The Blues acquitted themselves very handsomely in the battle of the 21st though they complain much of the commander of the battalion to which they were attached, who would not allow them to charge when they were eager for it. It was not until Captain Goodwyn urgently entreated the Major to allow him to do a little fighting on his own hook that the Blues were allowed a chance to signalize their valor and soldiership, which they did with brilliancy and effect. They had but one man wounded.  There was no sickness in the camp of the Blues, a fact which attests the good discipline of their young commander. Let, however, the experience of the Blues admonish our young soldiers at home of the impolicy of coming on here in independent company organizations. The chances of such corps winning laurels are very poor. Nearly all those here have been detailed for special duty, generally very disagreeable duty for young soldiers; and when sent into battle, are attached to regiments and battalions whose officers and men are entire strangers to them.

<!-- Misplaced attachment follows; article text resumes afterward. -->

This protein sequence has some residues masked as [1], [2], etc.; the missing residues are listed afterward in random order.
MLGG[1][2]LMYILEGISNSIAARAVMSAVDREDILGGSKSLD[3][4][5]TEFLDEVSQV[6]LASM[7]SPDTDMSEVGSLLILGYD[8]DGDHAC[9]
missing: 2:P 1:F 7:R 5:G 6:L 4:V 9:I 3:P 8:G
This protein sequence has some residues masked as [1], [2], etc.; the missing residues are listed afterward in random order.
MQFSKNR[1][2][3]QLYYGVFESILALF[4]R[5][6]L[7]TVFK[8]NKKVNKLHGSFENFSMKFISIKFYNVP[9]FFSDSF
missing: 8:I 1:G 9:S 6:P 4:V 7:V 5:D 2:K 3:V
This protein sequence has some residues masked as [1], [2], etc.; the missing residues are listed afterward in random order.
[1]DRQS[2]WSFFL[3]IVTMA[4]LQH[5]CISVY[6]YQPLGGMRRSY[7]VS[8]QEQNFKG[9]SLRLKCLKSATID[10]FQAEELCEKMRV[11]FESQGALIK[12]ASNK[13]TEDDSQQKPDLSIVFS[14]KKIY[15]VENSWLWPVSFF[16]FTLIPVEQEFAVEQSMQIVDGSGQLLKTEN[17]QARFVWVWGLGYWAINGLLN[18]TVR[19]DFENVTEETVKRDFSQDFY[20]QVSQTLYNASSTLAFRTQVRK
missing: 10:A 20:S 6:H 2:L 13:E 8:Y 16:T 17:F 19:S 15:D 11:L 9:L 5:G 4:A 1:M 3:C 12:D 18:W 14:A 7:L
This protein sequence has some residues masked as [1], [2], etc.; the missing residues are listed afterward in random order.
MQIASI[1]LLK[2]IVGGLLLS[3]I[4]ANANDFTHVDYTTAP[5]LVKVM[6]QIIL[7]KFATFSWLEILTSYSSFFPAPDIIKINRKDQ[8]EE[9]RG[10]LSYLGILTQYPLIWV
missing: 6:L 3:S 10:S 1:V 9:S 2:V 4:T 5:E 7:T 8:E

A. W.

The Daily Delta, 9/3/1861.

Jackson Barracks – Historical Military Data on Louisiana Militia, Vol. 113, pp. 159 – 160.

Notes





CCNMP Study Group 2012 Seminar in the Woods

21 11 2011

I received the following from friend Dave Powell:

CCNMP Study Group 2012 Seminar in the Woods.

March 9-10, 2012

Friday: All Day, on bus: meet at 8:00 a.m. at the CCNMP visitor’s center

Friday Morning  – 21st Corps in the Chickamauga campaign.

By bus, we will explore the movements of the Union 21st Corps as it occupies Chattanooga and then advances on Ringgold between September 9th and 11th, 1863. Less studied than the more famous action in McLemore’s Cove, Major General Thomas L. Crittenden’s advance on Ringgold still posed a threat to Bragg’s rail connection, moving south along the Western and Atlantic while the main Rebel army was falling back to LaFayette. Actions at Graysville and Ringgold highlight this phase of the campaign.